Leaving England for a tutoring position at breathtaking Wolfram Castle in Germany has been no easy choice for Elizabeth Stanwycke. But the job offers her a chance to slip her tattered reputation – for while she is bold, beautiful and imaginative, she has not always been prudent…
When the carriage conveying her to Wolfram Castle nearly upsets on the frozen road, Elizabeth catches a moonlit vision of a naked young woman fleeing into the forest – pursued by a man on horseback. It is said that werewolves roam these woods – but Elizabeth is a woman of spirit and intelligence, not a child to be frightened by bedtime stories.
What alarms her more is her immediate and powerful attraction to her new employer, Count Nikolas von Wolfram. She knows from experience that a woman gives in to physical impulse at her peril. Elizabeth’s task is to shape the count’s sulky young niece into a suitable bride for an English earl – but with the air outside the castle curdled by wolf howls and on the inside rippling with family tension, she finds herself struggling to impart more discretion than she herself possesses…
This book languished in my TBR pile for more than six months, and I only just read it because I’m currently in a mad gothic-reading frenzy – anything remotely gothic, even with werewolves involved – is fair game. And now, I can’t fathom why I hadn’t read this book sooner, because it is good.
The setting is 1795, at a remote castle in Germany. The tension and suspense start from page 5, while Elizabeth is on her way to Wolfram Castle – she sees a naked woman running into the forbidding forest, being pursued by a horseman – and this is just one of the four major mysteries that swirl in and around the castle. The author handled the secrecies well – plenty of the hints and red herrings - which put me right at the edge of my seat and keep me turning the pages, until the mysteries are unravelled in the end.
The castle’s residents are a mysterious and unusual bunch. The head of the family is Count Nikolas - sexy, remote, burdened and tormented – he comes and goes often in the dead of night. Living with him are his immediate and extended family, friends and servants. Some of them, at one time or another, appear to be galvanized by some sinister motives and one is not quite sure who is to be believed.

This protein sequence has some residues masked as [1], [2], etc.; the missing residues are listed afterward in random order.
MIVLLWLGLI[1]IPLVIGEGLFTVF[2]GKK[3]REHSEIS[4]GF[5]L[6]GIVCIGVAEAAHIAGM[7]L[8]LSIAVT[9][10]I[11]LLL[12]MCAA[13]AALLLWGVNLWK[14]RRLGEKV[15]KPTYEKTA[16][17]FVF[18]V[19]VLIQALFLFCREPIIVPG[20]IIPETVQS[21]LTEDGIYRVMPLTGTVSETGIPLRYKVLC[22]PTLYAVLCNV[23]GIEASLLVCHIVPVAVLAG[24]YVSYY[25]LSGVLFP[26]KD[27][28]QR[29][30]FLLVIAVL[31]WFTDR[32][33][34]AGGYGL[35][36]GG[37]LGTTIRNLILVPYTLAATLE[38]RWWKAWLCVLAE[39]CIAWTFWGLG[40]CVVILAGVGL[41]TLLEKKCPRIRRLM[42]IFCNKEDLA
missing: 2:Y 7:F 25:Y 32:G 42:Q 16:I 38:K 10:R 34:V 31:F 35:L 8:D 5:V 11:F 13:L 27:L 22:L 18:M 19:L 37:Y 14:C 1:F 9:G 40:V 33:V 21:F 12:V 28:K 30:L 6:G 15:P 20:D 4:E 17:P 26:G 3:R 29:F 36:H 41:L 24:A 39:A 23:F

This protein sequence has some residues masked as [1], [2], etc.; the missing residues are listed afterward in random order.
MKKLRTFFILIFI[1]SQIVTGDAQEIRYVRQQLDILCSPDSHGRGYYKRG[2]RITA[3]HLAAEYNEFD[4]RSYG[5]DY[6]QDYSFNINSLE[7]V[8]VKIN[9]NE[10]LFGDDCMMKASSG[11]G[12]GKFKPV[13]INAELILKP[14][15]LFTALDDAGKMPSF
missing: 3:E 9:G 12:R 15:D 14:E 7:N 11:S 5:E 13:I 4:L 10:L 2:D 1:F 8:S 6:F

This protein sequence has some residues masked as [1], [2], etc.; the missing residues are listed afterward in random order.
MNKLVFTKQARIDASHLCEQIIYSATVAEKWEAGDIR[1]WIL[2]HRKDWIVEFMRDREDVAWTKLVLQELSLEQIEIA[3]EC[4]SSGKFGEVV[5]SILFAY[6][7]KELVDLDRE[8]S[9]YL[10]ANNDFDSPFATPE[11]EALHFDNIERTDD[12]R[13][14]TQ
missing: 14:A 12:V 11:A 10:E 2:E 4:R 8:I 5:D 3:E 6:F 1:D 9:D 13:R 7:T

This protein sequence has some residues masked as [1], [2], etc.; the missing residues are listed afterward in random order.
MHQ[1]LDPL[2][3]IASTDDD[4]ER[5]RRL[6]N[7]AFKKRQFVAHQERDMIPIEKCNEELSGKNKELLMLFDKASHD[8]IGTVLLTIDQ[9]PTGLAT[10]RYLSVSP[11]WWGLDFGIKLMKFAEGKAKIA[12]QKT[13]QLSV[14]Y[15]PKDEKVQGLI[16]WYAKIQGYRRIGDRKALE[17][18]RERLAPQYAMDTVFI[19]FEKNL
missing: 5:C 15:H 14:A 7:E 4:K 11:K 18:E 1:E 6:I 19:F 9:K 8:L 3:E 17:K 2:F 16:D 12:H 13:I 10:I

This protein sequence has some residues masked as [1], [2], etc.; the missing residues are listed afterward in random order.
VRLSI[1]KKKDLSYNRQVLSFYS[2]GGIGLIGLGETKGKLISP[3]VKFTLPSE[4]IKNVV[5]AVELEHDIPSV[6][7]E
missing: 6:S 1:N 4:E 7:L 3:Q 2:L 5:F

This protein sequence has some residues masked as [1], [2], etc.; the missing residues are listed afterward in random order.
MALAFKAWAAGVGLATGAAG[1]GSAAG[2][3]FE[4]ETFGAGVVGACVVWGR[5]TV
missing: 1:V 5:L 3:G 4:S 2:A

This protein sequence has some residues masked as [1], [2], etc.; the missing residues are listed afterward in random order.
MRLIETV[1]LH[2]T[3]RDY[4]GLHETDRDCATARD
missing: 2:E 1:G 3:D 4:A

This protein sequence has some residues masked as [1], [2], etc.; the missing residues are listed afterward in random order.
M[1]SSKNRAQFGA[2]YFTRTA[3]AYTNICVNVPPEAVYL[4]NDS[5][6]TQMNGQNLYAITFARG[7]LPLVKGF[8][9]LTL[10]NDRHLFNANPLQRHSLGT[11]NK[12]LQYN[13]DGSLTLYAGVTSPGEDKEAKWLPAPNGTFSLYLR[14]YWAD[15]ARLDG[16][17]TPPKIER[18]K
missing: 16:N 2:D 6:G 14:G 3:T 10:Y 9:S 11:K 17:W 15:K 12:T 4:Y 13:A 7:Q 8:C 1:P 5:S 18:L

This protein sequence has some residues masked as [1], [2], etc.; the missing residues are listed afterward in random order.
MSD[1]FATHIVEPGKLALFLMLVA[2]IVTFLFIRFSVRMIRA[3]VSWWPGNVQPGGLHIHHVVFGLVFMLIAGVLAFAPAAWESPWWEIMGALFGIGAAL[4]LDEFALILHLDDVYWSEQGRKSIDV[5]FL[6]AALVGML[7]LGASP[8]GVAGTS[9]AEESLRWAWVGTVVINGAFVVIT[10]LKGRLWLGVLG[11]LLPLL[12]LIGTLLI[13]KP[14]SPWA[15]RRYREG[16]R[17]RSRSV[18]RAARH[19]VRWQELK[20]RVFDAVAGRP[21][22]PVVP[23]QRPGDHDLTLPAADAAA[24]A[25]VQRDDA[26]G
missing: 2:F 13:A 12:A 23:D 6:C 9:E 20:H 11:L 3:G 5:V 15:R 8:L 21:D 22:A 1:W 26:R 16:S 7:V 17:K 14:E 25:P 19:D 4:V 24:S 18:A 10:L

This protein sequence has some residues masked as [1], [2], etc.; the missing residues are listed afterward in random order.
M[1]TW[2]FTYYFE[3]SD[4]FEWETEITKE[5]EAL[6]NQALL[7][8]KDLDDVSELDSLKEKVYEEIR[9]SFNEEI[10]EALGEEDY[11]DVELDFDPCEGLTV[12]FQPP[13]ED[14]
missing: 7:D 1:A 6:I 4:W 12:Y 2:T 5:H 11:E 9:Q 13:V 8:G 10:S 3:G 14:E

There are wolves in the forest surrounding the castle. But what about werewolves? Nikolas’ villagers sure believe in their existence and are set on killing some. Nikolas’ adamant refusal to let them into his forest when the moon is full only adds to their fevered agitation. And this frenzied mob may be the catalyst to expose Nikolas’ most closely-guarded secret.
Nikolas and Elizabeth’s chemistry is clearly sensuous. From the first meeting, one can feel the magnetism that pulls them together. Even when Nikolas is at his most forbidding and aloof, one still feels his yearning for Elizabeth.
Nikolas is a classic gothic hero. Apart from his complimentary physical attributes (you know…tall, dark and handsome), what makes me care for him is his absolute honour in carrying all the burdens, and his care, for his family. His is a weary and tormented, but resolute, soul. He yearns for what he thinks he cannot have, a sacrifice for his commitment to his family. He wrenches my heart.
Elizabeth…beautiful, poor and orphaned, she gladly accepts the offer to tutor Nikolas’ niece. She is a woman ahead of her time – too bold, too inquisitive and not afraid to speak her mind, and to contradict her employer. I have some problems with Elizabeth’s character. Considering that she desperately needs this job to start a new life, she is wilful in her disregard of explicit warnings and instructions. Despite being warned that NOBODY uses Nikolas’ library but himself, she was caught in there twice – late at night, by none other than Nikolas. She also likes her nocturnal wanderings along the dark passages of the castle. And at the slightest sound or disturbance, she is out of her room in a second…again, at night. I am torn between admiring her fierce bravery and wanting to smack some sense and circumspection into her.
As for the werewolves, there are merely hints in the first three-quarters of the book. The whole truth as to whether they actually exist or are just a folklore is only known toward the end.
This paranormal gothic tale is told using the third-person narration, with the point-of-view switching between the hero and heroine. It relies on the mysteries and human relationship tension to drive it forward. The gothic mood and atmosphere, while not strongly evocative, are adequate.
Conclusion: I’ve enjoyed this tale a lot, and think the author has done a marvellous job.
|Sensuality rating||Warm +|